Suggested Listening: “Ave Verum” by Karl Jenkins

Today’s SUGGESTED LISTENING for the CLASSICAL MUSIC SKEPTIC presents a recent discovery of mine, thanks to the fantastic programmers over at Classical South Florida which has been filling my drives to and from work with some eclectic and thoroughly excellent classical selections.  Here’s “Ave Verum” by Karl Jenkins, performed below by Bryn Terfel and Simon Keenlyside  (UK) with the London Symphony Orchestra, Barry Wordsworth conducting.

About the Composer:

jenkins
Karl Jenkins (source)

Karl Jenkins (b. 1944) is a composer of whom I had never heard until the morning host on CSF introduced him as the former oboist in an art rock band who later turned to commercial music — and oh by the way here’s his totally gorgeous take on a Latin hymn, no big deal.  “What, does this guy do everything?” you may ask.  Why, yes — yes he does — leaving me to wonder, How on earth have I never heard of him before?  Born in Wales and trained at both Cardiff University and London’s Royal Academy, Jenkins indeed spent his early career as a keyboardist, saxophonist, and — of all things — oboist in various jazz and rock groups, most notably including Soft Machine.  (You can see him rocking out with his oboe at 4:16 in this video.)  In the ’80’s he ventured into advertising music, resulting in award-winning collaborations with companies ranging from Levi’s to De Beers to Delta Airlines.  (Here’s a video reel featuring many of his commercials.)  Alongside these more popular musical endeavors, Jenkins has composed an extensive repertoire of choral and orchestral music, not to mention over two dozen albums to his name.  To top it all off, he was awarded an OBE in 2005 and a CBE in 2010 by the Queen for his “services to music.”  Plus, as you can see, the guy rocks an epic mustache.

About the Piece:

As I mentioned in a previous Suggested ListeningAve Verum Corpus is a 14th-century Catholic hymn, originally a Gregorian chant describing the crucifixion and the Eucharist (you can read the English and Latin text here).  To an agnostic Jew such as myself, this means very little — but luckily, the beauty and charm of Jenkins’ music lies beyond its spiritual context.  The aesthetic of the piece embodies a style that I, a sage and authoritative music critic (and totally not a lowly oboe student), am going to dub “Disney crossover.”  What does this mean, exactly?  Well — you know how in animated Disney movies, there’s that moment right before the characters start singing, where the spoken dialogue takes on a sort of rhythm and melodic contour above an orchestral accompaniment that subtly introduces the tune of the impending song?  (For your enjoyment, a playlist of examples, here.)  To me, the first nine seconds of Ave Verum have that same feel — not just an introduction in a formal, music theory sense, but a suspension of plot as a tender Disney moment prepares to unfurl.  At 0:08, a ritardando — a slowing down, a pulling back, a deep breath as our heroic prince prepares to sing — and then the song truly begins, operatic voices entering at 0:10, first a solo, then a duet, Terfel and Keenlyside’s voices intertwining in heartfelt harmonies above and within Jenkins’ sparkling orchestration.  Interspersed between lines of text are sweet clarinet duos punctuated by harp and plucked cello; bolstering the voices is a rich texture of strings, horns, and low woodwinds.  “Disney crossover” may sound almost like an insult when describing a serious classical composition, but hear me out: Jenkins’ setting of the hymn is colorful, sing-able, and incontestably delightful.  It has that spark of magic and innocence that makes Disney songs so timeless and enjoyable.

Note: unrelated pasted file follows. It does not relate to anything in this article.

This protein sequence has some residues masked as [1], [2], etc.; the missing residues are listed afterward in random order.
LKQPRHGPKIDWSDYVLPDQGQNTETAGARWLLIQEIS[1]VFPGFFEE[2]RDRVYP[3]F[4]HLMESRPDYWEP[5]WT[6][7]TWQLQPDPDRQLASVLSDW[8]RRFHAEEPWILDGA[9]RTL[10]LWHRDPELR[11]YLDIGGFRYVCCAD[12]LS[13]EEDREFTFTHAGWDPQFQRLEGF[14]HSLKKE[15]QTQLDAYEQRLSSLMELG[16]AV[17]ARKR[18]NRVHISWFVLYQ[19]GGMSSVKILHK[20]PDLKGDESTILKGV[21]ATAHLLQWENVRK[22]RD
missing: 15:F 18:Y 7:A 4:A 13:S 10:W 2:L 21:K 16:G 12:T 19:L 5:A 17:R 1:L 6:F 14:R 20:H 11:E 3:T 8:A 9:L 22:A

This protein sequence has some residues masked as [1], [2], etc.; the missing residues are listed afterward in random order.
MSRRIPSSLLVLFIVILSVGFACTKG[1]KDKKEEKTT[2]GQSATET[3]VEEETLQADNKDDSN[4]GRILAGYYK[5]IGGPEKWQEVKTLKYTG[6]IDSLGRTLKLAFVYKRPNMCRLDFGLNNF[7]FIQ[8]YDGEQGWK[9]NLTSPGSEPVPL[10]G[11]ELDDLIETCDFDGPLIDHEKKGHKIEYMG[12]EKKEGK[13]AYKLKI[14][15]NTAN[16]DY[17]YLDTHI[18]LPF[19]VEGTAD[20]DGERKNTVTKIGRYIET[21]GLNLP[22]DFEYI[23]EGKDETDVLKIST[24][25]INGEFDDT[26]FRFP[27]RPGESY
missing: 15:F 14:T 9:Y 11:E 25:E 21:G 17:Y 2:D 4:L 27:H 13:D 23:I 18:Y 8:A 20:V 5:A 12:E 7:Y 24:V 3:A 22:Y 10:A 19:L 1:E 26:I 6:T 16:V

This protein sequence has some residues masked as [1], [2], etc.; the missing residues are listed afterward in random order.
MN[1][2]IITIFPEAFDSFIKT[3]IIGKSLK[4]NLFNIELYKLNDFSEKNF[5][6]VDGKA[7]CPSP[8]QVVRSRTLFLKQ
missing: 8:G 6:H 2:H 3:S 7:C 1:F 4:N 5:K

Jenkins composed Ave Verum for Bryn Terfel, his friend, collaborator, and fellow Welshman, but later incorporated it into his 2008 Stabat Mater; this more recent arrangement, which you can listen to here, features female voice and choir as opposed to male duet.  Both versions are gorgeous; the original strikes me as having a lighter mood, while the 2008 rendition seems a little more serious, tinged perhaps with nostalgia or regret.  Which do you like better?  Why?  Tell me in the comments!

If you liked Ave Verum, you might also enjoy…

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